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How much social media is too much?

The use of social media, like Facebook, Instagram, SnapChat, or Twitter has become overwhelmingly popular in modern communication. So much so, that the question of how much time is “too much” time on social media is being asked by many.

According to a study done by Digital Information World, the average user is currently spending two hours and 22 minutes on social media a day. And that time is increasing every year.

The idea of social media is great at its core concept. It is used to connect people, businesses, and information all over the world. It is a way to keep in contact with loved ones that do not live close. It’s also a great tool for businesses to communicate with potential consumers and market their products and services. There is no doubt about the usefulness of social media. However, the doubt comes when we see the time spent on these applications and the impact they could be having on our day to day life.

The more time teens spend on social media linked to depression.

There was a recent study conducted by JAMA Pediatrics, on how screen time might be affecting teens in this current day and age. They report ‘a positive association between screen time and depression in adolescents’. Depression is common among adults and teens. However, when teens become more depressed it can impact their developmental processes academically, socially, and cognitively. Teens who report depression often have lower self-esteem and can have poor relationships with peers and adults.

The impact on adults.

As for adults, social media can have a major impact on our focus, productivity, relationships, as well as self-esteem. We can see those who suffer with work performance and maintaining relationships as constant notifications pop up encouraging the checking of personal social media sites. Social media can often give illusions to things that might not be the reality. People post pictures and videos that are edited and staged to make their life appear at its best. It is very common for both adults and teens to spend a large amount of time on these platforms, and then feel personally inadequate or lesser if their own lives do not compare.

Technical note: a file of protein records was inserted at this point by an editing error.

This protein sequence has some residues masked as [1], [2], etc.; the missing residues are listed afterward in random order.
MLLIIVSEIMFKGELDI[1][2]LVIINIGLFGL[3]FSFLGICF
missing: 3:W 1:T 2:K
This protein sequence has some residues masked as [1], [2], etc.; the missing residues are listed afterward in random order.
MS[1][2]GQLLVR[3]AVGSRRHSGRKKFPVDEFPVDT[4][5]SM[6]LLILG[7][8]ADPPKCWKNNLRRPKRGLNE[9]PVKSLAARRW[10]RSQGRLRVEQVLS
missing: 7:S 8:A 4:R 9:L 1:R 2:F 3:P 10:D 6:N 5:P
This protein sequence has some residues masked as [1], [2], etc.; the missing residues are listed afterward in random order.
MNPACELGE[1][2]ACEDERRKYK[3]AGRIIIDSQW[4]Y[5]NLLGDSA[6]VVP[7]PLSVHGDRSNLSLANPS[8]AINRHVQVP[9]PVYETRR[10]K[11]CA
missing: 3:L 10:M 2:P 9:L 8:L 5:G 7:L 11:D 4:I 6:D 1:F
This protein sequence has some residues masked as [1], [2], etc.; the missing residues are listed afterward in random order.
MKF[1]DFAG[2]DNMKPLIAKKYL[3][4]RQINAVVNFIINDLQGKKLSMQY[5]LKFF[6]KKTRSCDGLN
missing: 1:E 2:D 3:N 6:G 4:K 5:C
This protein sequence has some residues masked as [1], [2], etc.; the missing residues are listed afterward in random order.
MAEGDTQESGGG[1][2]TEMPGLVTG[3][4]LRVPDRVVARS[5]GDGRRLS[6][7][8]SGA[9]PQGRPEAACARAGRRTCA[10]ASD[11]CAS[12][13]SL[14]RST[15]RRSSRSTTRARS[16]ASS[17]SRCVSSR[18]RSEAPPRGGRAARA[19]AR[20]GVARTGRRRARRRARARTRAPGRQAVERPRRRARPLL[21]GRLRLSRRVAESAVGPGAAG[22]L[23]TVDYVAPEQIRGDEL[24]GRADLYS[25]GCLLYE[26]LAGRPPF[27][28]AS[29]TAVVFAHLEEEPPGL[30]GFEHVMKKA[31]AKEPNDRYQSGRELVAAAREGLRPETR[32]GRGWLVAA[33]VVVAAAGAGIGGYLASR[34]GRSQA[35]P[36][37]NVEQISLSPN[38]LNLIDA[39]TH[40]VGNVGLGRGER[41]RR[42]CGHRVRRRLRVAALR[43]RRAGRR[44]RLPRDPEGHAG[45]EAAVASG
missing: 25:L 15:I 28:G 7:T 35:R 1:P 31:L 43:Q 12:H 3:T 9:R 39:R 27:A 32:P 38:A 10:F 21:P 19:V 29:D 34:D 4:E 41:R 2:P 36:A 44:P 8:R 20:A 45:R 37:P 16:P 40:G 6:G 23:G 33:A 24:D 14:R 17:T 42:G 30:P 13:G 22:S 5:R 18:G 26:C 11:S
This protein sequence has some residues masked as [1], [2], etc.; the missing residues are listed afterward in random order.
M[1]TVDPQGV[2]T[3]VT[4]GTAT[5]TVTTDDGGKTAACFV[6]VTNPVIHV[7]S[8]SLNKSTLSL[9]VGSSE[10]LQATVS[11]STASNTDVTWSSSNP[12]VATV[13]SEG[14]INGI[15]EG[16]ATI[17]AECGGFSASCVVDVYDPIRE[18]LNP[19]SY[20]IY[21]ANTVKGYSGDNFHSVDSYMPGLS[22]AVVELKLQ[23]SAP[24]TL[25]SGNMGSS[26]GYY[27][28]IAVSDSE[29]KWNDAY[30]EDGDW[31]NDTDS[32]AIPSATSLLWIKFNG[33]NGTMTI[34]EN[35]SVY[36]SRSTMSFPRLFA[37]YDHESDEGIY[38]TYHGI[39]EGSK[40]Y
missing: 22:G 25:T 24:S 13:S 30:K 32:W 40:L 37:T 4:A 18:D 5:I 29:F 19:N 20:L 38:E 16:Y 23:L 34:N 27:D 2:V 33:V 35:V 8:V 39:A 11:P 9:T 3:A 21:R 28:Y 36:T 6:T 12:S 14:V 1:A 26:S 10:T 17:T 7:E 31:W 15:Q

The Comparison Trap

A great article on Psychology Today talks about The Comparison Trap that a lot of us find ourselves in with increased usage of multiple social sites. A certain amount of comparison, and measuring ourselves against our peers, is normal and can be helpful for inspiration, motivation, and drive. But they can also leave us feeling less than, and lead to more feelings of low self-image, depression, anxiety, etc. We start to care more about things we never cared about in the past. Like creating the picture-perfect living room, or baking that magazine-ready cake, or stocking the perfectly healthy fridge. We spend more time now thinking and caring about keeping up with the perfect pictures of people we have never met in person.

It’s not all bad!

There is much to say about the time we spend on social media and the negative impacts it could have on us, but truly it is about how and why we use these sites. If we use them as tools to engage, support, and connect with others it can be wonderful and uplifting. But if we continue to use them to pass the time, compare ourselves to others, or obsessively see what is going on in others lives, they will continue to have ill effects on our mental health.

 

 

What is Emotionally Focused Therapy, or EFT?

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Hello! And welcome to our blog.

For the month of May, we are going to be talking about different modalities, or types or therapy. Today Dr. Melissa Estavillo talks about EFT or Emotionally Focused Therapy. EFT is a modality that our therapists use often here at Biltmore Psychology and Counseling for Couples counseling.

Click on the video to learn about how this could help you and your relationships! Have a question you’d like answered in a future video? Tell us in the comments section on youtube!